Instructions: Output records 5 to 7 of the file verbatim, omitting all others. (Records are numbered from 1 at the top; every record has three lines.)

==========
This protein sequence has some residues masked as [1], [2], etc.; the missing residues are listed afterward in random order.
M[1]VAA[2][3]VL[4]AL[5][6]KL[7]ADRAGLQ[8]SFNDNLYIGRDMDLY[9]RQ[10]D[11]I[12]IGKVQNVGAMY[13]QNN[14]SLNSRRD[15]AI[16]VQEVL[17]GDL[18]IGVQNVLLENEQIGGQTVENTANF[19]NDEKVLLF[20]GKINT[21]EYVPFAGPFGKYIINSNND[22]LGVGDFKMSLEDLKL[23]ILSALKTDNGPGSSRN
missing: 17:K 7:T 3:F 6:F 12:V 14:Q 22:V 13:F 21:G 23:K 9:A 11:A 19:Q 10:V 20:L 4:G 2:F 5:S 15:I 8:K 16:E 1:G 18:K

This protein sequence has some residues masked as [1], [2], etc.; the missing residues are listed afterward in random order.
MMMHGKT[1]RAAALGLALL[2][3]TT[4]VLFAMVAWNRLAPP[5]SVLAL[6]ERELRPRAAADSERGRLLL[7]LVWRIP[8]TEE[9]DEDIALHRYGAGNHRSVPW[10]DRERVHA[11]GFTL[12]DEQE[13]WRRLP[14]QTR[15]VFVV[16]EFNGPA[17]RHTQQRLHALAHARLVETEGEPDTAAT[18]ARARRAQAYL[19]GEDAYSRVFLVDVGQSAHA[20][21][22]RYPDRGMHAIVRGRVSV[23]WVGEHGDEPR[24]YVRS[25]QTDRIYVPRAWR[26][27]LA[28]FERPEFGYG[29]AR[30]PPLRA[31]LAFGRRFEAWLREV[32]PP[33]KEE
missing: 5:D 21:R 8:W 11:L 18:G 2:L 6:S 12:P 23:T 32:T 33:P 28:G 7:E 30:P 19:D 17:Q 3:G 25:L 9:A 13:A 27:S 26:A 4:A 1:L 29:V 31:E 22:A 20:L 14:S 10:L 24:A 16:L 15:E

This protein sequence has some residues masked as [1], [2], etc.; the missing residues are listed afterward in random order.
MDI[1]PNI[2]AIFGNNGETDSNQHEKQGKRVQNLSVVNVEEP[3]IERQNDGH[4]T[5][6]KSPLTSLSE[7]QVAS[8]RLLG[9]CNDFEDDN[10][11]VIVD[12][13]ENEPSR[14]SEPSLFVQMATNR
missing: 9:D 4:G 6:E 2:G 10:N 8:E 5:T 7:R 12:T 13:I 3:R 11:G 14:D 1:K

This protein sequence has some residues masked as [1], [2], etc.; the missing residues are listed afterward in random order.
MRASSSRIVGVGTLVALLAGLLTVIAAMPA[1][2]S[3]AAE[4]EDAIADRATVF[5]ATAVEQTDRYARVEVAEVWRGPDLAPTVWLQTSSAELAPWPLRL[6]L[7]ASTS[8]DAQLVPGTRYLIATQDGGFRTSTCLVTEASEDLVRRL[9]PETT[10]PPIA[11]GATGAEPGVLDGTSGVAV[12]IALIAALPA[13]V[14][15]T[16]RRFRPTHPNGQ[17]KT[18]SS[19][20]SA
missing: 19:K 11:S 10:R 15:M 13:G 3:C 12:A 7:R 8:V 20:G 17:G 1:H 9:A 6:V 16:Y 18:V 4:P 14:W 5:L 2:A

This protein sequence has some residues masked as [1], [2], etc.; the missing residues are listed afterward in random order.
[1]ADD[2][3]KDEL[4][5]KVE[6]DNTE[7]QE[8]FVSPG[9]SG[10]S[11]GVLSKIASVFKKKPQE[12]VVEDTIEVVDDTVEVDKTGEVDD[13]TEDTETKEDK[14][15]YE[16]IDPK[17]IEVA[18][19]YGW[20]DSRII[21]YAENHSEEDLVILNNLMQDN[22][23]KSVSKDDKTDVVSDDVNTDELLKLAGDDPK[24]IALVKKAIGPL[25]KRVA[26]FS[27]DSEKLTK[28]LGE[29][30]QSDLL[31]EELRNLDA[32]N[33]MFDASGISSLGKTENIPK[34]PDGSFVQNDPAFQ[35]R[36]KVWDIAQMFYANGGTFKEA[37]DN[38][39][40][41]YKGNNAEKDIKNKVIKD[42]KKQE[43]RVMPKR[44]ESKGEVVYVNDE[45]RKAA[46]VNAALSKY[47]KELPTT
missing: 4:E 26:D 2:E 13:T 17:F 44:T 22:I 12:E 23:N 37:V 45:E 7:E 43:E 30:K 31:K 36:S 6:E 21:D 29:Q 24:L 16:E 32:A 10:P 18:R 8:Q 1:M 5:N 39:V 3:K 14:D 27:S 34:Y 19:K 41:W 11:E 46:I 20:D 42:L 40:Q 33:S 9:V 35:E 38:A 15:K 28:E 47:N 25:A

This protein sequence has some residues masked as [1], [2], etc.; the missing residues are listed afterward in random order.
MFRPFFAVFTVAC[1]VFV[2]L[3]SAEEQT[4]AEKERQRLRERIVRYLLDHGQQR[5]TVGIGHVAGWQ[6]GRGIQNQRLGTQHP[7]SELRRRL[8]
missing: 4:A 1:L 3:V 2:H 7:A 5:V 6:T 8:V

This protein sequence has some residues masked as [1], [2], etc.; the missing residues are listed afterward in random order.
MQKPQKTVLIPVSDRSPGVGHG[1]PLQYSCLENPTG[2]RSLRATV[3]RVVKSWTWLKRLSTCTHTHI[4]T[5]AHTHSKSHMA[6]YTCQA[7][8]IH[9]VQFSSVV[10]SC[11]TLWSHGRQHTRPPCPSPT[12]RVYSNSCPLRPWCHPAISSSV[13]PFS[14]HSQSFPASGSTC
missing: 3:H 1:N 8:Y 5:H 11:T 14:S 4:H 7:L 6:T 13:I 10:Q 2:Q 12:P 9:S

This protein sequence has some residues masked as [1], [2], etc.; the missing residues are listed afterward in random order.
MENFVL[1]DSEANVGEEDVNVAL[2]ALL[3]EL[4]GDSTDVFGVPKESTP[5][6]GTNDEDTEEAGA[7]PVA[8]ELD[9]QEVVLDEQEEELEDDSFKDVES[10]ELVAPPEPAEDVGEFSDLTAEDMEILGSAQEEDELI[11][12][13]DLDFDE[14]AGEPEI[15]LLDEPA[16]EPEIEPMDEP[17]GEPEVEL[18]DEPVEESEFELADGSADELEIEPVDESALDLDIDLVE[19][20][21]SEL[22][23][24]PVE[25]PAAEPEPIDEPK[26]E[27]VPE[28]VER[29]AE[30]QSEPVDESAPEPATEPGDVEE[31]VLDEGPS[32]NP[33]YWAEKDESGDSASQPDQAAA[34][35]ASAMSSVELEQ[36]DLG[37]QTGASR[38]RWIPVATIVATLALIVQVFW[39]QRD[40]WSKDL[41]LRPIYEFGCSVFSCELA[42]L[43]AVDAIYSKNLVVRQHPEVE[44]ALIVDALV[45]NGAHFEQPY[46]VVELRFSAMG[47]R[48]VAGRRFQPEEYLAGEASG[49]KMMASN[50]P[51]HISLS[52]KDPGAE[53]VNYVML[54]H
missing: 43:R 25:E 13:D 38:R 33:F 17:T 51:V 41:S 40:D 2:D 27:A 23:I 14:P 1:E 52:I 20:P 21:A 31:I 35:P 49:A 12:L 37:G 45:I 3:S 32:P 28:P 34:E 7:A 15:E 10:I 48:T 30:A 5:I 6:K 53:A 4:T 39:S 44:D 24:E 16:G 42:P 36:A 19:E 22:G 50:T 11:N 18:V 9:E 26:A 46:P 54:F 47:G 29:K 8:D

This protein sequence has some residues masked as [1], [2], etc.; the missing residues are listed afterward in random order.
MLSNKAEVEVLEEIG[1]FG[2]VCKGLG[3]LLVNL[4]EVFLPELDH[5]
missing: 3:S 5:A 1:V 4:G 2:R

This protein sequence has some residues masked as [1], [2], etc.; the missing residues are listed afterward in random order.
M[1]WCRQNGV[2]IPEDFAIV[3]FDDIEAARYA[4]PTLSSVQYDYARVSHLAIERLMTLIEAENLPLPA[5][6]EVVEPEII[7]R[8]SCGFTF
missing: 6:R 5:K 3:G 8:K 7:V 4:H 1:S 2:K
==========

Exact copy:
This protein sequence has some residues masked as [1], [2], etc.; the missing residues are listed afterward in random order.
[1]ADD[2][3]KDEL[4][5]KVE[6]DNTE[7]QE[8]FVSPG[9]SG[10]S[11]GVLSKIASVFKKKPQE[12]VVEDTIEVVDDTVEVDKTGEVDD[13]TEDTETKEDK[14][15]YE[16]IDPK[17]IEVA[18][19]YGW[20]DSRII[21]YAENHSEEDLVILNNLMQDN[22][23]KSVSKDDKTDVVSDDVNTDELLKLAGDDPK[24]IALVKKAIGPL[25]KRVA[26]FS[27]DSEKLTK[28]LGE[29][30]QSDLL[31]EELRNLDA[32]N[33]MFDASGISSLGKTENIPK[34]PDGSFVQNDPAFQ[35]R[36]KVWDIAQMFYANGGTFKEA[37]DN[38][39][40][41]YKGNNAEKDIKNKVIKD[42]KKQE[43]RVMPKR[44]ESKGEVVYVNDE[45]RKAA[46]VNAALSKY[47]KELPTT
missing: 4:E 26:D 2:E 13:T 17:F 44:T 22:I 12:E 23:N 37:V 45:E 7:E 43:E 30:K 31:K 36:S 6:E 21:D 29:Q 24:L 16:E 32:A 10:P 18:R 8:Q 1:M 5:N 39:V 3:K 14:D 27:S 34:Y 19:K 41:W 11:E 46:I 20:D 42:L 40:Q 33:S 9:V 35:E 38:A 15:K 28:E 47:N 25:A

This protein sequence has some residues masked as [1], [2], etc.; the missing residues are listed afterward in random order.
MFRPFFAVFTVAC[1]VFV[2]L[3]SAEEQT[4]AEKERQRLRERIVRYLLDHGQQR[5]TVGIGHVAGWQ[6]GRGIQNQRLGTQHP[7]SELRRRL[8]
missing: 4:A 1:L 3:V 2:H 7:A 5:V 6:T 8:V

This protein sequence has some residues masked as [1], [2], etc.; the missing residues are listed afterward in random order.
MQKPQKTVLIPVSDRSPGVGHG[1]PLQYSCLENPTG[2]RSLRATV[3]RVVKSWTWLKRLSTCTHTHI[4]T[5]AHTHSKSHMA[6]YTCQA[7][8]IH[9]VQFSSVV[10]SC[11]TLWSHGRQHTRPPCPSPT[12]RVYSNSCPLRPWCHPAISSSV[13]PFS[14]HSQSFPASGSTC
missing: 3:H 1:N 8:Y 5:H 11:T 14:S 4:H 7:L 6:T 13:I 10:Q 2:Q 12:P 9:S